Through two games though, the Mountaineers have just one sack. Rich Rodriguez has stated that the pass rush must become more effective to take some pressure off the defensive secondary. One thing's for certain...the defensive line is deeper and more experienced this year than it has been in a couple of years. With starters Ben Lynch and Jason Hardee, coach Bill Kirelawich has two veteran leaders. End Ernest Hunter has also started on and off since his freshman season. If the Mountaineer D-Line is to really improve though, it's the guys behind Hunter, Hardee, and Lynch that will make the difference. One of those is redshirt freshman Keilen Dykes.
There's no question Dykes is a star in the making. He chose West Virginia over a slew of schools from the Big 10, as well as Pitt and Miami of Ohio. His size, 6'4" 285 lbs., and quick feet make him an ideal defensive end.
Dykes was redshirted last year, after coming to the Mountaineers from Chaney High School in Youngstown. In his senior year playing for the Cowboys, he totaled 75 tackles, including 9.5 sacks. He played for Ohio in the prestigious Big 33 All-Star game, which pits the best high school seniors from the Buckeye State against the best in Pennsylvania. Like a majority of college freshmen, he was redshirted in his first year, and looking back the soft spoken Dykes is just fine with that.
"Anybody coming in would want to play right away. It was good though to come in and spend a year learning the system. Looking back, I'm glad I got redshirted."
The year spent learning the Mountaineer defense and running opposing defenses on the scout team hasn't set Dykes at a disadvantage when it comes to making his mark in his first year of eligibility. On the Mountaineer depth chart, he's actually listed as a co-starter with Hardee at one defensive end spot. A solid spring, and an even better fall camp have aided the Ohioan's rise up the depth chart.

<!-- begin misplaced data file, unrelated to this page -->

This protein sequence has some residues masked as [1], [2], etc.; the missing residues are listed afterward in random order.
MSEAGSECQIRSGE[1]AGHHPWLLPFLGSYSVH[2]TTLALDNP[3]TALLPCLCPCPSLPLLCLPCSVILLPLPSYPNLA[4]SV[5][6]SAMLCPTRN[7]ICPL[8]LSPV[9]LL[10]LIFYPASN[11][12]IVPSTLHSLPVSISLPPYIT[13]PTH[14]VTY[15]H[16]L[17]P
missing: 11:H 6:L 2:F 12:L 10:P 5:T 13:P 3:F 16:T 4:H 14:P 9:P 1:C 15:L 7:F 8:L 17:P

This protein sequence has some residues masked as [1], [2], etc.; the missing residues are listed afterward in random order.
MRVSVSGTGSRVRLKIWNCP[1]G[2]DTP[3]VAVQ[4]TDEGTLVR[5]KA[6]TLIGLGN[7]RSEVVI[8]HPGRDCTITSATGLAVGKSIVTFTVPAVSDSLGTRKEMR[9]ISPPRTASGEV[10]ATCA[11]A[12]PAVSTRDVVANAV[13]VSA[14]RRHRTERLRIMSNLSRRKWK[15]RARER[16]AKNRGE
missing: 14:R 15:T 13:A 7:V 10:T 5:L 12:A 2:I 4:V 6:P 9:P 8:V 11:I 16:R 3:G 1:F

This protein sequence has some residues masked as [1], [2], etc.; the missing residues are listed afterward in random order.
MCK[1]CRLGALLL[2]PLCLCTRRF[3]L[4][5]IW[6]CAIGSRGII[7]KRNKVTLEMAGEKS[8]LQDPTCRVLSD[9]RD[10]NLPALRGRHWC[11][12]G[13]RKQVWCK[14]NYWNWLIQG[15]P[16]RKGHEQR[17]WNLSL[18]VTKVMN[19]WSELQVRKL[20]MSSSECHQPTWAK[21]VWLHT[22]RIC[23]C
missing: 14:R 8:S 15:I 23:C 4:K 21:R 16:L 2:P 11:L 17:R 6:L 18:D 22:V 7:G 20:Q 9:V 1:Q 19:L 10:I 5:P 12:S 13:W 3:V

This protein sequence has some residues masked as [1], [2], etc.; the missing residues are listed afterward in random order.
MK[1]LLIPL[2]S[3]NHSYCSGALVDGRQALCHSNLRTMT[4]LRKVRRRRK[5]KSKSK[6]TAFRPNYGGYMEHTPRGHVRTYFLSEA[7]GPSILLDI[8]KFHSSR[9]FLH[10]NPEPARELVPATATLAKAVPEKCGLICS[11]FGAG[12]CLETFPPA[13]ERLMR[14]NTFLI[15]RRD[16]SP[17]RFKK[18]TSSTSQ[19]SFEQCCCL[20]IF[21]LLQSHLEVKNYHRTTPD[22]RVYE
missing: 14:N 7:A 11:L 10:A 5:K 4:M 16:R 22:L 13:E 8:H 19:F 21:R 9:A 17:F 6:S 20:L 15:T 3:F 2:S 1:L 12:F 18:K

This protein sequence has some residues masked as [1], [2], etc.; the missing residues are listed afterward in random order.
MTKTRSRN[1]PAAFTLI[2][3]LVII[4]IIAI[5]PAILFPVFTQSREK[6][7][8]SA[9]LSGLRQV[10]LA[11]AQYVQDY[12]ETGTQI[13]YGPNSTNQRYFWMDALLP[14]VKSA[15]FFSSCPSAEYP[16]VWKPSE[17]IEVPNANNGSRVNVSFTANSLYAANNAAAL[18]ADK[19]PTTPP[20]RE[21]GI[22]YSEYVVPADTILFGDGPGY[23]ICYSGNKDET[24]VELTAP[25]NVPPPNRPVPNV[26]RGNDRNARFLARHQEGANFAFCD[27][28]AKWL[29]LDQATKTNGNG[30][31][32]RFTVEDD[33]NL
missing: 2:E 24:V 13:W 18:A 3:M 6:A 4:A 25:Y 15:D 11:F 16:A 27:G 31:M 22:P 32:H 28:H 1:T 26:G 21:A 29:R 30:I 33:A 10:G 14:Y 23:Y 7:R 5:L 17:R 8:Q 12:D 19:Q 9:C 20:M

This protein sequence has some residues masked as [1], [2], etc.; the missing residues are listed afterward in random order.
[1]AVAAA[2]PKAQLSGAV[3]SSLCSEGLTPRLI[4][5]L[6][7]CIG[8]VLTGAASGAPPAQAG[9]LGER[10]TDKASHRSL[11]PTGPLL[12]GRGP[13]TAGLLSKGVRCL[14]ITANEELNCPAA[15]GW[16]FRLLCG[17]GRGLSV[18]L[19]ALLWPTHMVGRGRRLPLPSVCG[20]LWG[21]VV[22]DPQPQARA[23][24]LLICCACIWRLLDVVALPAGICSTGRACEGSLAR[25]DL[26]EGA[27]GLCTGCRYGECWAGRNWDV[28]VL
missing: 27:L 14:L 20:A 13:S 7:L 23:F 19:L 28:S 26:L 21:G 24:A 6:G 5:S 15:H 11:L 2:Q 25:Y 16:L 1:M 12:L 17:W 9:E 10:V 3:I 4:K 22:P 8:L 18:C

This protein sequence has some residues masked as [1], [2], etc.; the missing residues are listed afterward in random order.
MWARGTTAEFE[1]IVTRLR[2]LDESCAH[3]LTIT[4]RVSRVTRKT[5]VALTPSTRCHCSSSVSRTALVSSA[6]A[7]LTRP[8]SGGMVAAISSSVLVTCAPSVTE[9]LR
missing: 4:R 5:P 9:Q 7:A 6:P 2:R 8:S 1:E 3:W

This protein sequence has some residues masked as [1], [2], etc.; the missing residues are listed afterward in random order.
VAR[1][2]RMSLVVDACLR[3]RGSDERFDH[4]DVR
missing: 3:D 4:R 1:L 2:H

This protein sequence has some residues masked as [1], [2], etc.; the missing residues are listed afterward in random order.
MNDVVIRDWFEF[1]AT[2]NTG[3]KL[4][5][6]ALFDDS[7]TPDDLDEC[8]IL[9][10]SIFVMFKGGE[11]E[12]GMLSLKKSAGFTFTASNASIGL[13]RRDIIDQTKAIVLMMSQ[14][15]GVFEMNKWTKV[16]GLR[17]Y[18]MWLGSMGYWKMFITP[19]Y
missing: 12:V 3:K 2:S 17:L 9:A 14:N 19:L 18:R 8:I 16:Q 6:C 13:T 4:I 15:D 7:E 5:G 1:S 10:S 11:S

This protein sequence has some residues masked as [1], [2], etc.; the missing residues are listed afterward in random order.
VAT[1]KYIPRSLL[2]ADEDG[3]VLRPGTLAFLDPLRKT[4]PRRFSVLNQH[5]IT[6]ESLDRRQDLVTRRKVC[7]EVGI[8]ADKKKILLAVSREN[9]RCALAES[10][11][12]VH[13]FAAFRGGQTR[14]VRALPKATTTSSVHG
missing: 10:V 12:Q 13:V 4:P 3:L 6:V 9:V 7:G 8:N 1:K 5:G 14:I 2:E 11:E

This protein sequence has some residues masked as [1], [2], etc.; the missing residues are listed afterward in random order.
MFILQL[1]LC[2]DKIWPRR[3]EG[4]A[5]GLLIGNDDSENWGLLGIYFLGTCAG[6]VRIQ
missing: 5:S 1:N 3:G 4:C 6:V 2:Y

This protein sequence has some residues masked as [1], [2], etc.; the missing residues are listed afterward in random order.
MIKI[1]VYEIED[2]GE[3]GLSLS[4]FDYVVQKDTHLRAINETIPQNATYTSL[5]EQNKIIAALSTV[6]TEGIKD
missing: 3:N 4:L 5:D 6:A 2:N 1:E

"I've just been working hard, waiting to see what happened," says Dykes, "I just thank God for giving me the ability to go out there and play."
If you've ever been to a Mountaineer practice, the first thing you notice is that one voice, above all, stands out. The voice belongs to Kirleawich, who despite being all the way down in the corner next to the Touchdown Terrace, can be heard all over Evansdale.
"Coach Kirelawich is on your butt all the time. He's very intense, but because he's so intense in practice, it makes us all that much better when we get into the games.
"I'm better now than I was when I got here, and I've got coach Kirlav to thank for that. Every practice out there is like a game, we have to prepare just about the same way."
While many of the Mountaineers are treating this week just like business as usual for the Maryland game, Dykes is eager to get his first shot at the Terps.
"Oh man," he says when asked about the Terps. "I haven't been here for all the losses, but I was definitely here for last year's. I just wanted to get out there. It was like 'I know they can't be that good' so this Saturday i'll get my shot to go out there and see what I can do against the big boys."
Saturday's game marks the first big game of Dykes's young career. It's games like this that he'll use as groundwork for big games in the future. As stated above, Dykes's future is certainly bright in the Blue and Gold.
"By the end of this year, hopefully the sky's the limit for me," says the shy athletic coaching education major of his continued growth as a football player. "Hopefully, I'll be further down the road than I was when this year started. Every journey starts with one small step, so i'm just taking the small steps right now."
Those small steps will turn into longer strides as Dykes continues to make progress for the Mountaineers.